As the sun rose over the horizon and the clock crept past 09.00am, the passerines overhead dried up and the passage over the sea began to pick up. As the morning went on the flocks of duck moving around the southern tip of Sodra Udden became increasingly more frequent and soon it became apparent that three species were moving in exceptional numbers, Eurasian Wigeon, Northern Pintail and Common Scoter. Time after time, scanning with the binoculars revealed flocks of birds moving steadily south, many of which were mixed, carrying other species amongst them. Streams of Cormorant were also moving through over the sea throughout. A real highlight was a Garganey, quite unexpected and a good island record on passage. The bird was among a flock of Eurasian Wigeon, happily, one of the closer flocks that passed during the morning. A Grey Plover, a small flock of Golden Plover and a few Shoveler were also noted as the flocks streamed by. In the end it was a remarkable morning, culminating in a amazing sight as a huge flock of Eurasian Wigeon flew past, a huge group of 820 birds. Northern Pintail were also present in exceptional numbers, a thousand birds would be logged on a remarkable morning of passage.
 Just before I left the lighthouse, there was one more little twist. A familiar call came from the bushes below, the unmistakable call of a Yellow browed Warbler. This little warbler is the epitomy of autumn migration and was my earliest ever. It gave brief views before moving to the large lighouse garden where I lost it. A very welcome end to the morning indeed.
 I returned to the observatory a happy man. Ringing have been modest, with few migrants around there, though I still decided to have a look around after a bite to eat. The returns were modest, a few Lesser Whitethroat, Willow Warbler and Goldcrest were picked up. I spent a quite evening logging a few more duck moving south in a bunker to the back of the observatory, with a few Golden Plover and Bar tailed Godbit proved the highlight. After a long day, it was time for a hot meal and then off to bed early in anticipation of the flowwing morning..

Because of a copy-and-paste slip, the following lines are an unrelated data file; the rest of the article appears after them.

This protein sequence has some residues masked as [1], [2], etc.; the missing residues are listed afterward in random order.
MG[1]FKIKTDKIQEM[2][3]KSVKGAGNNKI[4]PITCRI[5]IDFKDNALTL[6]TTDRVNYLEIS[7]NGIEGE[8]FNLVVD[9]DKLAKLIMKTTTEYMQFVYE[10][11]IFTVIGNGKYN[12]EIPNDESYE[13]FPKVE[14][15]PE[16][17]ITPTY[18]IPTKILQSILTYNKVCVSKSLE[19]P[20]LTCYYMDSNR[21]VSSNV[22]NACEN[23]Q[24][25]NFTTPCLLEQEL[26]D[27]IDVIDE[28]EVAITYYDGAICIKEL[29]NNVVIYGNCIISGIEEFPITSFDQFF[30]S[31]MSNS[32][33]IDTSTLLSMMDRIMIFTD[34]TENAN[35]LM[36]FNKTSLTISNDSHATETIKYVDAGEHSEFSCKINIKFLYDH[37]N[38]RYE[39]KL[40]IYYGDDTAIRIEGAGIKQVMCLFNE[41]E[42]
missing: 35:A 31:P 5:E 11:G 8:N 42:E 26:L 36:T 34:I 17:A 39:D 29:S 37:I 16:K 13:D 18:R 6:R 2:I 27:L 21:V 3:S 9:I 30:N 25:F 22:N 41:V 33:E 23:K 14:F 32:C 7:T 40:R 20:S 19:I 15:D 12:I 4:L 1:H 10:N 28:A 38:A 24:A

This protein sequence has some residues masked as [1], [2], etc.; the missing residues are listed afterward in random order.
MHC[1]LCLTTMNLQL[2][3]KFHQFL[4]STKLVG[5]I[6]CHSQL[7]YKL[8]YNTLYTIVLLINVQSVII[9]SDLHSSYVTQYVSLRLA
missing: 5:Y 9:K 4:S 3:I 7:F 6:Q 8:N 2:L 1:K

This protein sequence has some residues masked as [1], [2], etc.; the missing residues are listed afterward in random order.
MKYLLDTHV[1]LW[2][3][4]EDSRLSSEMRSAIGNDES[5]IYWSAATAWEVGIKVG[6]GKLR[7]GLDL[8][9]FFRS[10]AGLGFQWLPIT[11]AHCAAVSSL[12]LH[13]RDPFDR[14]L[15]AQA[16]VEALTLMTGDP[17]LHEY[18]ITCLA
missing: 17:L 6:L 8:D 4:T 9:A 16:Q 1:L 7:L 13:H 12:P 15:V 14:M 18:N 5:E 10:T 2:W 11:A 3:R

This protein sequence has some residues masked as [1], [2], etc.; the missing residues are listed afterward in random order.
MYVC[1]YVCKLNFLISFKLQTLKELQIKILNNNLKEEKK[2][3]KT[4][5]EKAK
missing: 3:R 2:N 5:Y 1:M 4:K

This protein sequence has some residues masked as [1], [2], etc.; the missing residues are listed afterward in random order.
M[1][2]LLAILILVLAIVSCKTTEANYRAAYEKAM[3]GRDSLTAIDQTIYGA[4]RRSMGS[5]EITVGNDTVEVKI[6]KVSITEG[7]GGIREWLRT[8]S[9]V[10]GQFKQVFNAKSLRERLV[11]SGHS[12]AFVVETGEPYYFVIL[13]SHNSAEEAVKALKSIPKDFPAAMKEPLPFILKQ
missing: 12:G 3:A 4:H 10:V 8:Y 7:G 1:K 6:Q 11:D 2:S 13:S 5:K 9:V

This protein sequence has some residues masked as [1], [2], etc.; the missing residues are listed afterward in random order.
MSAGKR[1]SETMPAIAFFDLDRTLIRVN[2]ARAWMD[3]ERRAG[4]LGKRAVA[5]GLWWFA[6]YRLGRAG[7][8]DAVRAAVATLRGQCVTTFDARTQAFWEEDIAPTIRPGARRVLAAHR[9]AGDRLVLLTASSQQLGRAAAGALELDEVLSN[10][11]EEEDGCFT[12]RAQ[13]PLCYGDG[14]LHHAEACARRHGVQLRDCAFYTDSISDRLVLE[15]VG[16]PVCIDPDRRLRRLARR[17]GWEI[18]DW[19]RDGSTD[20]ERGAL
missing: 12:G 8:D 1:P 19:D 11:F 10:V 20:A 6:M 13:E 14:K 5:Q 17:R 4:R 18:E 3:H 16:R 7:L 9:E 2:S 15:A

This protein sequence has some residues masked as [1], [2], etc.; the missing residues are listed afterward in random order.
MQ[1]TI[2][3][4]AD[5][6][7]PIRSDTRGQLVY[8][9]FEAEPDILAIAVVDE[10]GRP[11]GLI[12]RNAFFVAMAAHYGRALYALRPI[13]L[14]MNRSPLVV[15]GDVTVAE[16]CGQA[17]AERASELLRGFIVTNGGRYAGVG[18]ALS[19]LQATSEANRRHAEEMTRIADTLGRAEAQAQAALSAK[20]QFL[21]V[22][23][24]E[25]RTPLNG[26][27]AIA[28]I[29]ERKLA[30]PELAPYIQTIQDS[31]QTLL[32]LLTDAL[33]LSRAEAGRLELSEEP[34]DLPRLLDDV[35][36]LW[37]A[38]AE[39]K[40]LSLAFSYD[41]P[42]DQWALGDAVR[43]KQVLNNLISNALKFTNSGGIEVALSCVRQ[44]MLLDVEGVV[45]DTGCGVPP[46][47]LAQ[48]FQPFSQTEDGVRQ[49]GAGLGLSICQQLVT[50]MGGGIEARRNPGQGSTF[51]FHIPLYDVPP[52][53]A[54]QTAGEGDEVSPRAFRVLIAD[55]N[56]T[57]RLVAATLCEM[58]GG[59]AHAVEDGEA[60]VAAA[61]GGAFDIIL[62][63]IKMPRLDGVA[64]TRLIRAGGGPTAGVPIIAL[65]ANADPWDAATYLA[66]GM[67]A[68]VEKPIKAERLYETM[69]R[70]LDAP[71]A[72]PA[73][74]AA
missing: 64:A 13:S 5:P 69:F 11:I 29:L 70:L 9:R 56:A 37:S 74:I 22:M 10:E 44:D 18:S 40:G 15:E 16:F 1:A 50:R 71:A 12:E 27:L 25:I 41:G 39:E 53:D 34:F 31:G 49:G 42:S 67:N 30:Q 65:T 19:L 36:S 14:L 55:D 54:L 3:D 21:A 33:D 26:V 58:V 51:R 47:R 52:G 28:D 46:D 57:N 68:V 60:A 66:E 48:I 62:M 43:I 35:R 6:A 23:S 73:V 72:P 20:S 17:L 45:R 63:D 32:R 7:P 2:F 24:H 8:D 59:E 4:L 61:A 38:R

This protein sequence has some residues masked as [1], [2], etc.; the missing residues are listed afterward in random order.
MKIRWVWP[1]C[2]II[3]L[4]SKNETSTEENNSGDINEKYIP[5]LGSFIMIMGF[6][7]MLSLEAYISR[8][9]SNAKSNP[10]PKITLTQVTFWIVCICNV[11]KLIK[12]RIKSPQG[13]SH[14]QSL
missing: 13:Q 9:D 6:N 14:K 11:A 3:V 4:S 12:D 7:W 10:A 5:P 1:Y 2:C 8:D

Bird totals for 8th September;
172 Cormorant, 846 White Wagtail, 9 Tree Pipit, 16 Chaffinch, 4 Meadow Pipit, 10 Sparrowhawk, 4 Siskin, 1 Yellow browed Warbler, 3 Linnet, 5 Willow Warbler, 12 Goldcrest, 2 Lesser Whitethroat, 1 Northern Wheatear, 34 Velvet Scoter, 8 Red Knot, 3 Tufted Duck, 32 Eider, 1 Garganey, 22 Red breasted Merganser, 97 Dunlin, 1 Arctic Skua, 1 Oystercatcher, 1,873 Wigeon, 55 Teal, 7 Golden Plover, 11 Arctic Tern, 1,437Common Scoter, 999 Pintail, 1 Black throated Diver, 6 Shoveler, 1 Bar tailed Godwit, 1 Grey Plover.


 Just before dawn approaching Sodra Udden at this magical birding location...

Sunday morning saw me up at the same time and return to Sodra Udden, though this time in the company of Mika Åsberg and Mattias, the extra eyes most welcome. I helps greatly to have a small group to scan for birds, as often there is a lot of birds streaming overhead and at sea. Again the sun rose on a lovely clear moring and the first flocks of White Wagtails started to stream past in front of us. Tree Pipits were more in evidence and passerine passage was heavier than the previous day. A Yellow Wagtail went over, then Sikin and Chaffinch. The sea was quiet at first, though an early group of Common Scoter and Eider went past as we settled down. It soon became apparent that there was a heavier passage of passerines overhead than the previous morning. Landsort is rather unpredictable in some ways and no two days are the same with regard to the passage of birds. It seemed a small change in the wind direction had led to a heavier pasage of passerines, whilst the sea would remain fairly quite throughout. Overhead, the birds streamed over and we settled in to see what would be amongst them.
 White Wagtails made up the bulk of the passage once again, though the passage was heavier than the previous morning. As flock after flock passed in front of us to the west of the light house, other calls alerted us to the presence of other species. There were more Tree Pipit here for sure, whilst Song Thrush was picked up early on calling. A huge juvenile Goshawk drifted past early on, eyeballing us as she passed, a real highlight. A Wood Sandpiper flew over high up, calling as it went. As the morning went on, we finally struck gold. Among the Wagtails there was a rasping call and we both clocked it second time around. A Richard's Pipit! The bird was seen as it flew past, calling several times. A really good species to pick up and we were both very happy. A few minutes later, the familiar hiss of a Red throated Pipit was the icing on the cake, a decent passage species on the island and my first of the autumn as it happened. Then came a wonderful flock of Common Crossbill, which spent some time flying around the lighouse before decided not to migrate out over the sea, instead they moved northwards back up the island. We called it a day around noon as passage over the sea did not materialize and grabbed a bite to eat. I was leaving on the afternoon ferry and just had time to check the bushes around the observatory where I was treated to lovely views of a juvenile Hobby before packing up and heading for the ferry. A wonderful weekend birding at an incredible venue.